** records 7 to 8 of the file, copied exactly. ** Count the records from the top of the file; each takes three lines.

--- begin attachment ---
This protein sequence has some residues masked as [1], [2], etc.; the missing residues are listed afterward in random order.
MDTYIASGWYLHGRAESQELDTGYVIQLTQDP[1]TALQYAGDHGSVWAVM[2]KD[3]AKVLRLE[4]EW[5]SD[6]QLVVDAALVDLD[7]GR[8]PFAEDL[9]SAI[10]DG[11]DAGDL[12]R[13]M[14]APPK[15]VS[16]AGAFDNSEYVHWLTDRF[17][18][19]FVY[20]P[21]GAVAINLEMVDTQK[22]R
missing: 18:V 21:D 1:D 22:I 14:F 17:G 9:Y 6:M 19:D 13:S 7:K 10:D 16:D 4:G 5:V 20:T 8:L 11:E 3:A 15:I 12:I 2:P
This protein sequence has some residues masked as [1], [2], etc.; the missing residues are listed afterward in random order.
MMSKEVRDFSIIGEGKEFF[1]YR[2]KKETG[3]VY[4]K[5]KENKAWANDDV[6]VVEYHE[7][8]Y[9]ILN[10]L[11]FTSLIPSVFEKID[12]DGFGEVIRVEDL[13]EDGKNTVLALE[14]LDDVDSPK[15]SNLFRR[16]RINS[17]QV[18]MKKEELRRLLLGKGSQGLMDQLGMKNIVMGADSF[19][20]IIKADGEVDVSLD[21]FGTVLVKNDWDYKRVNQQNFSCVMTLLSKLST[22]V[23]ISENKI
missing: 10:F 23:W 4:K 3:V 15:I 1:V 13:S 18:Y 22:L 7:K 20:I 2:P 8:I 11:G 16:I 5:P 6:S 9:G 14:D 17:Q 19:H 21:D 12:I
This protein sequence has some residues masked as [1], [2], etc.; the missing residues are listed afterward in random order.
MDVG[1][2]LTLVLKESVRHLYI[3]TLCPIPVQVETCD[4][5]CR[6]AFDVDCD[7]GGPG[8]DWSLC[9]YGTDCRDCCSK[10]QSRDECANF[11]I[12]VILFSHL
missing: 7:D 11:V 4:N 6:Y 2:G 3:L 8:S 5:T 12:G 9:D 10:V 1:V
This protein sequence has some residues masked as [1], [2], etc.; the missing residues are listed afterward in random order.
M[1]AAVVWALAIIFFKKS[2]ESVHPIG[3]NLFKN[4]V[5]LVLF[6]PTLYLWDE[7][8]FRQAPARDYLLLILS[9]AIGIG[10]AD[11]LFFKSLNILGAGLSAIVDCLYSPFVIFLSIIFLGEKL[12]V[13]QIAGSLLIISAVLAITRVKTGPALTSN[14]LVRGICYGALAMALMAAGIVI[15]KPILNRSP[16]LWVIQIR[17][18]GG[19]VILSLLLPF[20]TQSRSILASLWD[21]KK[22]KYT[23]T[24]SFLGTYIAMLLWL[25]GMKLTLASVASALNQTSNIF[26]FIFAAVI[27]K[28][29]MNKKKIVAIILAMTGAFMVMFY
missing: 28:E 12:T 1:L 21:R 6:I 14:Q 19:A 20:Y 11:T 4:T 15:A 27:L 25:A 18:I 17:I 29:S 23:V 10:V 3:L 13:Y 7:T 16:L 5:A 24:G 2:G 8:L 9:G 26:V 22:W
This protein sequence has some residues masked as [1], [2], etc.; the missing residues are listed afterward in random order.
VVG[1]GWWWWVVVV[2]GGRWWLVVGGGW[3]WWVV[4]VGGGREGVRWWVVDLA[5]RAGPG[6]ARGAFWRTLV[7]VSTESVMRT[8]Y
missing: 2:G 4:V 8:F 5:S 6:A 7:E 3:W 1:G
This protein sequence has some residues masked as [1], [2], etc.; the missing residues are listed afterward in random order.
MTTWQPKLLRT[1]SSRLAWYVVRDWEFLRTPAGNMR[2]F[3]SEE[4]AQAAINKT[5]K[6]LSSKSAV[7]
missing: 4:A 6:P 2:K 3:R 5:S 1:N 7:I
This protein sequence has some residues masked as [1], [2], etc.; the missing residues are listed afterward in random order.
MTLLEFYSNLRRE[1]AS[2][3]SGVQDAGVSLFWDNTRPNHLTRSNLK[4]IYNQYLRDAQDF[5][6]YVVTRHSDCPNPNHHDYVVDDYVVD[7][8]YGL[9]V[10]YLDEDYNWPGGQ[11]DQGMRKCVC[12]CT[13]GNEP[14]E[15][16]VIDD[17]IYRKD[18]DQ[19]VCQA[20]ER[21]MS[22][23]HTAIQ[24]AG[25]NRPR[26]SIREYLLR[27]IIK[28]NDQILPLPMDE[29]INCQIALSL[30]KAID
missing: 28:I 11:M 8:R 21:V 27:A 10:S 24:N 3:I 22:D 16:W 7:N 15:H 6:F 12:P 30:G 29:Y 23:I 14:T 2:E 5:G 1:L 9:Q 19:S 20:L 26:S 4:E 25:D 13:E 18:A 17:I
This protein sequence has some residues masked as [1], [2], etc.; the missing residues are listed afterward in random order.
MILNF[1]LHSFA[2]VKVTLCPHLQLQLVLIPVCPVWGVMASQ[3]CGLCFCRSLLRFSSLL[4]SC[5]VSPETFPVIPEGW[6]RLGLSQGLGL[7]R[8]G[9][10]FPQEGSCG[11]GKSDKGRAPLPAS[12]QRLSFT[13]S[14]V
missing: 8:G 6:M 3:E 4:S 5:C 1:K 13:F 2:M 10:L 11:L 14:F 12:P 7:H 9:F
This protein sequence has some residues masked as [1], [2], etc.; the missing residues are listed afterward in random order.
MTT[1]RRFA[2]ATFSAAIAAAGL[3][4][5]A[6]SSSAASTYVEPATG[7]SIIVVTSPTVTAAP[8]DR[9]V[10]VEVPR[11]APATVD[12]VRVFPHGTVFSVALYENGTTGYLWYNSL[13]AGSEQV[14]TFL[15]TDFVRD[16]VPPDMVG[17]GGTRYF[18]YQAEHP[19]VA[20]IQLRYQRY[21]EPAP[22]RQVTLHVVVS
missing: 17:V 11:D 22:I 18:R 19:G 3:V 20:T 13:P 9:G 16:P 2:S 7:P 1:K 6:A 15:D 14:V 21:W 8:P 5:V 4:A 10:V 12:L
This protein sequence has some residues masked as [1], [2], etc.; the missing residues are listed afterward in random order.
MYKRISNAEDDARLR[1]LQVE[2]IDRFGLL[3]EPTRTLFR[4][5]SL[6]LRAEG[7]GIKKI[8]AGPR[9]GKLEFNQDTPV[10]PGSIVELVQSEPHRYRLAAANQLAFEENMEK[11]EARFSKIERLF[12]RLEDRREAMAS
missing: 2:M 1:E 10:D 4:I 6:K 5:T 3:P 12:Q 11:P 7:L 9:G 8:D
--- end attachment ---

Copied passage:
This protein sequence has some residues masked as [1], [2], etc.; the missing residues are listed afterward in random order.
MTLLEFYSNLRRE[1]AS[2][3]SGVQDAGVSLFWDNTRPNHLTRSNLK[4]IYNQYLRDAQDF[5][6]YVVTRHSDCPNPNHHDYVVDDYVVD[7][8]YGL[9]V[10]YLDEDYNWPGGQ[11]DQGMRKCVC[12]CT[13]GNEP[14]E[15][16]VIDD[17]IYRKD[18]DQ[19]VCQA[20]ER[21]MS[22][23]HTAIQ[24]AG[25]NRPR[26]SIREYLLR[27]IIK[28]NDQILPLPMDE[29]INCQIALSL[30]KAID
missing: 28:I 11:M 8:R 21:V 27:A 10:S 24:N 3:I 22:D 16:W 7:N 15:H 6:F 12:P 30:G 29:Y 23:I 14:T 2:E 5:G 1:L 9:Q 19:S 20:L 26:S 4:E 25:D 13:E 18:A 17:I
This protein sequence has some residues masked as [1], [2], etc.; the missing residues are listed afterward in random order.
MILNF[1]LHSFA[2]VKVTLCPHLQLQLVLIPVCPVWGVMASQ[3]CGLCFCRSLLRFSSLL[4]SC[5]VSPETFPVIPEGW[6]RLGLSQGLGL[7]R[8]G[9][10]FPQEGSCG[11]GKSDKGRAPLPAS[12]QRLSFT[13]S[14]V
missing: 8:G 6:M 3:E 4:S 5:C 1:K 13:F 2:M 10:L 11:L 14:F 12:P 7:H 9:F